Because a CEO basically acts as a manager. A CEO must be skilled in building companies, structuring, supervising details, monitoring financials, and generally keeping the company in good standing.

It is also the job of a CEO to keep the company on its feet. The CEO has the greatest responsibility to “shareholder value”.

Many entrepreneurs do not want to think about shareholder returns. An entrepreneur often wants to just paint the canvas and not think about selling advertising or fulfillment. Entrepreneurs are often not interested in figuring out how much to charge to create their masterpieces. This is a sure way to keep the company afloat and make profits.

One of the most striking differences between an entrepreneur, and a chief executive officer is the fact that the former is full of innovative ideas and eagerly implements them. The latter is the stuff of nightmares for the CEO. Innovations can pose a challenge to structure and organization and can lead to a lot of tedious work for a chief executive.

Of course there are many entrepreneurs-turned-CEOs who can do both. Sometimes a “start-up” CEO can be creative, full of ideas, and still have the well-structured mindset of an experienced business person.

So an entrepreneur-turned-successful CEO is still an artist – but business is his art. Real artists don’t think about the selling price of their paintings. Real artists paint because they feel a need.

Business is an art that meets the inner needs of a CEO.

The mystery CEO is an entrepreneur in his twenties who has started a company which now earns close to $2M per year from his DORM office!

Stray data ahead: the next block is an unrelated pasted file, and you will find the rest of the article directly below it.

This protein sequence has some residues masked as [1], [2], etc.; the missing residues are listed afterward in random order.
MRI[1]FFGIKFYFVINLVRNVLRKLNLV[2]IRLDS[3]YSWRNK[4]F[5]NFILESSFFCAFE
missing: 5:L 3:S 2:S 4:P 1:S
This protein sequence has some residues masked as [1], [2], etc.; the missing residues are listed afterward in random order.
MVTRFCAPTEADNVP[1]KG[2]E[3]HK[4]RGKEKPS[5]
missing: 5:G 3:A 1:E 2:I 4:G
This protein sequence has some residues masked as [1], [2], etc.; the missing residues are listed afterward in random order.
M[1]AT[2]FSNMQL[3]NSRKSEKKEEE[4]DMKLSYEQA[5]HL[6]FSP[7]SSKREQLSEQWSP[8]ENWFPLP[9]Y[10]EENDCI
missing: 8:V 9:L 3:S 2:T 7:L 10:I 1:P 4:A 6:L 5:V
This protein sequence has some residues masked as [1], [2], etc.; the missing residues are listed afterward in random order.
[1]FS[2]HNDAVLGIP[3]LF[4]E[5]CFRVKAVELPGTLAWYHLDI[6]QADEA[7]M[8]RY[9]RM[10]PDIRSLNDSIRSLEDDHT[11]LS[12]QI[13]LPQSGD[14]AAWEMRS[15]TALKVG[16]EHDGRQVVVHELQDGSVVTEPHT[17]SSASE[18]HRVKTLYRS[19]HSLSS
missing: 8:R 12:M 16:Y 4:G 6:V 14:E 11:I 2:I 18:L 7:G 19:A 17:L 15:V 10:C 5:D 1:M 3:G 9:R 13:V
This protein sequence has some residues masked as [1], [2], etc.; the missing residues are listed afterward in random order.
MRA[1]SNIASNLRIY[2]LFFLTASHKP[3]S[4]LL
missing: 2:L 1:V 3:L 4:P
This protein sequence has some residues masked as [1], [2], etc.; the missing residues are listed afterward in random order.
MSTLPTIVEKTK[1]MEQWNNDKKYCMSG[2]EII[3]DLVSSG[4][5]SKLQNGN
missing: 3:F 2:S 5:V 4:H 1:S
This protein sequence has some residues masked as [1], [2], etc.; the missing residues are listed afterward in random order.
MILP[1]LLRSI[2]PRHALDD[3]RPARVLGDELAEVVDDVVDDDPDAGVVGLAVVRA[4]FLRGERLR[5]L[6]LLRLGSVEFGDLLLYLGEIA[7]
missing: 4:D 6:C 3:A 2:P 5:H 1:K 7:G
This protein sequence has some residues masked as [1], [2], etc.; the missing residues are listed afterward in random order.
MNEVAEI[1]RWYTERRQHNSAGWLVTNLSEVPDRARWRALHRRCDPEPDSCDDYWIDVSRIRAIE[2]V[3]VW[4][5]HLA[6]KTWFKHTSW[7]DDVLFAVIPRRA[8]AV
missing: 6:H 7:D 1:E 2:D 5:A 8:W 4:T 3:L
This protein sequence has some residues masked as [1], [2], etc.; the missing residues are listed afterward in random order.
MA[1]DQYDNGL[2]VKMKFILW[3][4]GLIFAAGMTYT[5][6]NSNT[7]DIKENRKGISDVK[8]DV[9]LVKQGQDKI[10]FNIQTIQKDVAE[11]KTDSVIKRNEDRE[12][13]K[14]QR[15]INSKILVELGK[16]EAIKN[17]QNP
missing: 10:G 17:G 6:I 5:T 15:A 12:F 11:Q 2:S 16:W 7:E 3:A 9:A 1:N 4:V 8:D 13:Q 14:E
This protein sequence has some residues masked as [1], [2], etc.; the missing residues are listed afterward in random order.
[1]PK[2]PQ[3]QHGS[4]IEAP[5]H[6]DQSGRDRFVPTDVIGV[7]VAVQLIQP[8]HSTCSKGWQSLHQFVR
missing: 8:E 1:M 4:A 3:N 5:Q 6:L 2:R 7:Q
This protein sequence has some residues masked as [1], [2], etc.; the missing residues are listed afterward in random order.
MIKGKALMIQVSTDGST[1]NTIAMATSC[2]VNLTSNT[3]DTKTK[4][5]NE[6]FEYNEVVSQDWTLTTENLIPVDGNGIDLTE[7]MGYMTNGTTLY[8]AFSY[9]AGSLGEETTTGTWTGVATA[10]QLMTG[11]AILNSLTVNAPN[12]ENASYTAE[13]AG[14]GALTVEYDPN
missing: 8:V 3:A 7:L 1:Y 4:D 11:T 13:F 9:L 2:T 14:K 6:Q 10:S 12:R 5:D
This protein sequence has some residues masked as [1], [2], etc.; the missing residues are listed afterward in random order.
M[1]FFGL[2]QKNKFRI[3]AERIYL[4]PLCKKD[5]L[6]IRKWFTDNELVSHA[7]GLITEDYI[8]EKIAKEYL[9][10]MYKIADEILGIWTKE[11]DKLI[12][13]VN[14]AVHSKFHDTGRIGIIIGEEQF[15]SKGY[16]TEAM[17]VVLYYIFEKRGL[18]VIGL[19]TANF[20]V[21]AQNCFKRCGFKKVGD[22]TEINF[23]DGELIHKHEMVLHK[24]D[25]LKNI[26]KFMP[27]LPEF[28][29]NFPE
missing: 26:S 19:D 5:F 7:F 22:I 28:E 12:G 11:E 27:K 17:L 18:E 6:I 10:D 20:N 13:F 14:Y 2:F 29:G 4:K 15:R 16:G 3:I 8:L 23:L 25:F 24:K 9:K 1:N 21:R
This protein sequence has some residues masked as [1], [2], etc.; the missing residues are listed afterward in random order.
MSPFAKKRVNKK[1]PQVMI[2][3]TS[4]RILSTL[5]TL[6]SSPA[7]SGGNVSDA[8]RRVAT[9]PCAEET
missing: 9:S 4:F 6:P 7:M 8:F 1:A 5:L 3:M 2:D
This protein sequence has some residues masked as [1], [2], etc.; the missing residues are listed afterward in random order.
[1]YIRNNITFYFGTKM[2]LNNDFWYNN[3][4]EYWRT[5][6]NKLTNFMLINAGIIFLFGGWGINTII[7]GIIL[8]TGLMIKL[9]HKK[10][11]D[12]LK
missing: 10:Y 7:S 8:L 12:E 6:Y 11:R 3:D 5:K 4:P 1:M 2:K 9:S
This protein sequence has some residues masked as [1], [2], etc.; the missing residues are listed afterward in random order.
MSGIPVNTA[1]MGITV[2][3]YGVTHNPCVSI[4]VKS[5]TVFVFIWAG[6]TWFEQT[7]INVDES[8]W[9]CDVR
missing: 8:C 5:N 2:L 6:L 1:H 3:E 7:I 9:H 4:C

You can now watch him as he learns more on entrepreneurship. You can listen in as he interviews CEOs of $100 million+ companies.

This is Using Visualization tools to engage students in historical research

Scot French and VisualEyes. This is Using Visualization tools to engage students in historical research and digital humanities R&D.” Quick hits Teaching with Digital Humanities. eds. Tom Wilson (Indiana University Press May 2020), Christopher Young (May 2020)

Scot French, “Notes On the Future of Virginia” Current research on Digital History. 1, No. 1 (2018).

Scot French. “Social Preservation and Moral Capitalism Within the Historic Black Township In Eatonville Florida: Case Study in Reverse Gentrification”. Change over Time. Vol. 8, No. 1 (Spring 2018): 54-72.

Scot French, “Cabin Pond,” in Marked, Unmarked, Remembered: A Geography of American Memory, eds, Andrew Lichtenstein and Alex Lichtenstein (West Virginia University, 2017): 114-117.

Scot French and David Staley. Visual Historiography. Visualizing The Literature of a Field. Journal of Digital Humanities. Vol. 3, No. 1 (Spring 2014).

Scot A. French’s “African American Civic Activism” and the Making Jefferson School are both featured in Pride Overcomes Privilege: Charlottesville’s African American School (Charlottesville, Jefferson School African American Heritage Center 2013, 31–72).

Scot A. French “The confessions by Nat Turner 1831” (and “The confessions by Nat Turner 1967”) Encyclopedia Virginia, (Virginia Foundation for the Humanities 2009).

Scot A. French’s “Mau Mauing Filmmakers: Should Black power take the Rap for killing Nat Turner, the Movie?” in Culture and Modern African American Freedom Struggle. Brian Ward (Gainesville University Press of Florida 2001 : 233-254

Scot A. French: What is Social Memory? Southern Cultures 2, Fall 1995, 9-18.

Scot A. French and Edward L. Ayers “The Strange Journey of Thomas Jefferson” in Peter S. Onuf (Charlottesville University Press of Virginia 1993): 418-45